The Darkside Group recently effectively shut fuel supplies to the East Coast of the US as a result of a hack on the company that managed the pipeline. The Colonial Pipeline hack was a major one but one of many that take place every day and the trend is likely to continue thanks to how little most businesses understand about cybercrime and the reticence to spend time and money to protect themselves. 

Audio Credit: Kjersti Flaa

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Three letters that are impacting the world of investments - ESG

12 May 2021 7:23 PM

You may not think capitalism would place an emphasis on the environment or people, but this form of it does

For profit businesses have typically optimised their operations only for profit, why put it in the name if it was not the most important factor. 

But changes to the environment and a younger generation skeptical of former generations stewardship of the planet are causing a change in where they want to see their money invested. 

Environment, Social and Governance investing is an evolution with investors expecting more from the companies they invest in. They are still expected to create value and grow, but the shift is for it to be sustainable and fair to the environment and the people involved in the industry.

Photo by Sharon Pittaway on Unsplash

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Epic Games wants to take a bite out of Apple

5 May 2021 7:27 PM

Fortnite was the runaway hit in 2018 that has gone on to make millions for Epic Games. The game is played on most platforms but mobile is very popular, over 100 million played on iOS, over 75 million played on nothing else.

Most were in the US and most were under 25. While the game is free to play, you can buy in game items for your character. It does not allow you to play better, but it does allow you to change your outfit or do special dance moves to celebrate your victories. It appears enough players really want to stand out and so Fortnite makes millions.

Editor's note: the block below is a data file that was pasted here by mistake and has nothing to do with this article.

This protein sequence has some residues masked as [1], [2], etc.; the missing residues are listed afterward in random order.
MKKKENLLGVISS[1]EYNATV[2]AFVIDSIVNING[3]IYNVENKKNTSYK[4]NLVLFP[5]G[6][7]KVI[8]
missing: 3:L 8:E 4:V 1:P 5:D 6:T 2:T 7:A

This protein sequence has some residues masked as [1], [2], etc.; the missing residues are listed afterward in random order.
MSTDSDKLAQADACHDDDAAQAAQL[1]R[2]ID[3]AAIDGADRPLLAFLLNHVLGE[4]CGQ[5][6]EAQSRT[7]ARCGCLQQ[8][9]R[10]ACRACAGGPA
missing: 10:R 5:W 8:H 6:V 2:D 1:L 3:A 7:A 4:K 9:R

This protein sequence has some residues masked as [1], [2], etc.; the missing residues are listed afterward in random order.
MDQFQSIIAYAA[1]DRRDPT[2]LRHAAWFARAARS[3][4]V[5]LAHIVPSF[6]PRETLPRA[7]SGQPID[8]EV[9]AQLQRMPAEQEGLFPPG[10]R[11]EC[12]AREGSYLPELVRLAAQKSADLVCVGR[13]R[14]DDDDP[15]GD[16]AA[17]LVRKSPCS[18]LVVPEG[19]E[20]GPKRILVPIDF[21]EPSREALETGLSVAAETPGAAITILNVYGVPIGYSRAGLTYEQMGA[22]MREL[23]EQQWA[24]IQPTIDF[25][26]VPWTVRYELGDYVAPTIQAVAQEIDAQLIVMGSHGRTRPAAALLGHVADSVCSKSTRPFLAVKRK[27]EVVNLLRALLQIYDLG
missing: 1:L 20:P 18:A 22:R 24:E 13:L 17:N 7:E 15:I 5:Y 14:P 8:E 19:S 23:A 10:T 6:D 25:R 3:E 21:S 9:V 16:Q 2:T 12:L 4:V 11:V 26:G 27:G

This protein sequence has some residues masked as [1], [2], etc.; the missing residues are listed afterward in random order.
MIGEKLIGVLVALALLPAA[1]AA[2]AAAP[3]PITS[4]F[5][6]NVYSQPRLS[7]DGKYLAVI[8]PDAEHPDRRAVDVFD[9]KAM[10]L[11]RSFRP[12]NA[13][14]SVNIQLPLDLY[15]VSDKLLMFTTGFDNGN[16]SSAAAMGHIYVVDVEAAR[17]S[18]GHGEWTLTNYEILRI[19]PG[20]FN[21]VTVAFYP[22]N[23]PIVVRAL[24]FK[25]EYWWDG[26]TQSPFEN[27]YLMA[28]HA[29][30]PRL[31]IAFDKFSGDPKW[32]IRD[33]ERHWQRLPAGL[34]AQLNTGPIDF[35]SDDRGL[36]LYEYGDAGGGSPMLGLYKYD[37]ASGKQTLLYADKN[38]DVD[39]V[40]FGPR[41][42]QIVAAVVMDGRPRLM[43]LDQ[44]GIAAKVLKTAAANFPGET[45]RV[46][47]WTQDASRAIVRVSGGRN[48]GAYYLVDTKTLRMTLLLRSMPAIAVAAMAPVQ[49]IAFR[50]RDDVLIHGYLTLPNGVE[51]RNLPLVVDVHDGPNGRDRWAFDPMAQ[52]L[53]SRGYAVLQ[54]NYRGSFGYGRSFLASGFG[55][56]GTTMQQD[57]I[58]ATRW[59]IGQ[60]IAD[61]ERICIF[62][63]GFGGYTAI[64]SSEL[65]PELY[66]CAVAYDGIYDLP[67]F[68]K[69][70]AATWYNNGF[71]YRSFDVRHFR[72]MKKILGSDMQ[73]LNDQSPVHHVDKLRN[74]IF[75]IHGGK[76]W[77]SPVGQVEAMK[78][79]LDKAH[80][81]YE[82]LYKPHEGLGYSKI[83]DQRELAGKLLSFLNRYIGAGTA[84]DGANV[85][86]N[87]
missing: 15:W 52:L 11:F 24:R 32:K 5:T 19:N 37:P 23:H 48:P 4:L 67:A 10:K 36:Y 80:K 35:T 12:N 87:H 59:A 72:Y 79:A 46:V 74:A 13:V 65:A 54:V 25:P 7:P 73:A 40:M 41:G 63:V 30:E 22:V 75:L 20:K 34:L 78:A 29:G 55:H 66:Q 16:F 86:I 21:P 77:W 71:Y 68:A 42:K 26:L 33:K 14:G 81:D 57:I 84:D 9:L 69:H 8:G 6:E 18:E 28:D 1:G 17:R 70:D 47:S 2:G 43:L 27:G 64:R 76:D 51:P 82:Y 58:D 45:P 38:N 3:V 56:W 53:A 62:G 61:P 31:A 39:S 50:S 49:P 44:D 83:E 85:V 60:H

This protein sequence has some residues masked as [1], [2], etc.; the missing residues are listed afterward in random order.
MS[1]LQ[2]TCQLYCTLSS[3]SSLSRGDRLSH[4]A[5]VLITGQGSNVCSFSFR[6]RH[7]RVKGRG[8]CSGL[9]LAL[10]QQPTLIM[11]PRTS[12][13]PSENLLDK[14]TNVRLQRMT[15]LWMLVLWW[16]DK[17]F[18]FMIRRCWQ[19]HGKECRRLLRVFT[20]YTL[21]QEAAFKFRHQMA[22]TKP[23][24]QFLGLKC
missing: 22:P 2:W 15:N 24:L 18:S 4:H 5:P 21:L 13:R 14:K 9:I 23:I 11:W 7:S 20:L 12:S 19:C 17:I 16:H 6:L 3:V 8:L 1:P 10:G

Apple users can only download apps via the App store. App creators pay an annual fee to access the platform and submit If the game is passed by Apple as not contravening their rules it is free for developers to make their apps available. Should they charge for anything, Apple would take 30%. In November 2020 they announced that they would reduce that to 15% for income below $1 million per year. For subscriptions for services like Spotify, the rate is 15% after the first year.

Apple is not alone in charging 30% but then it did create the first App store and has been charging the rate that everyone else adopted since it launched in 2008.

Who is right and what about the issues with privacy and repairs.

Photo by Dainis Graveris on Unsplash

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Have we reached Peak Petrol?

28 April 2021 7:40 PM

The good news is that the International Energy Agency, an autonomous intergovernmental organisation that has been tracking energy issues since the oil crisis in 1973 noted that while the 2021 increase in oil consumption would be more than the drop in consumption in 2020, petrol consumption probably peaked in 2018. It held steady in 2019 and dropped in 2020. 

While, in time, you might assume it will rise beyond the 2018 high, they expect it will not reach the 9.33 million barrels per day again.

The reasons include continued increases with fuel efficiency, a trend to more remote working and telecommuting and the increase in the sale of electric cars.

Image credit: CHUTTERSNAP on Unsplash

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Business Unusual - UnLearn Your Way Into The Future of Business

21 April 2021 7:23 PM

Guest: Zanele  Njapha | Unlearning Expert & Innovation Facilitator at TomorrowToday

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A shortage of computer chips is the latest challenge to the global economy

14 April 2021 7:23 PM

Metal-Oxide semiconductor transistors are arguably the most manufactured artefact in human history and there is now a global shortage.

We need about a trillion chips per year but demand has outstripped the supply.

Image credit: Laura Ockel = Unsplash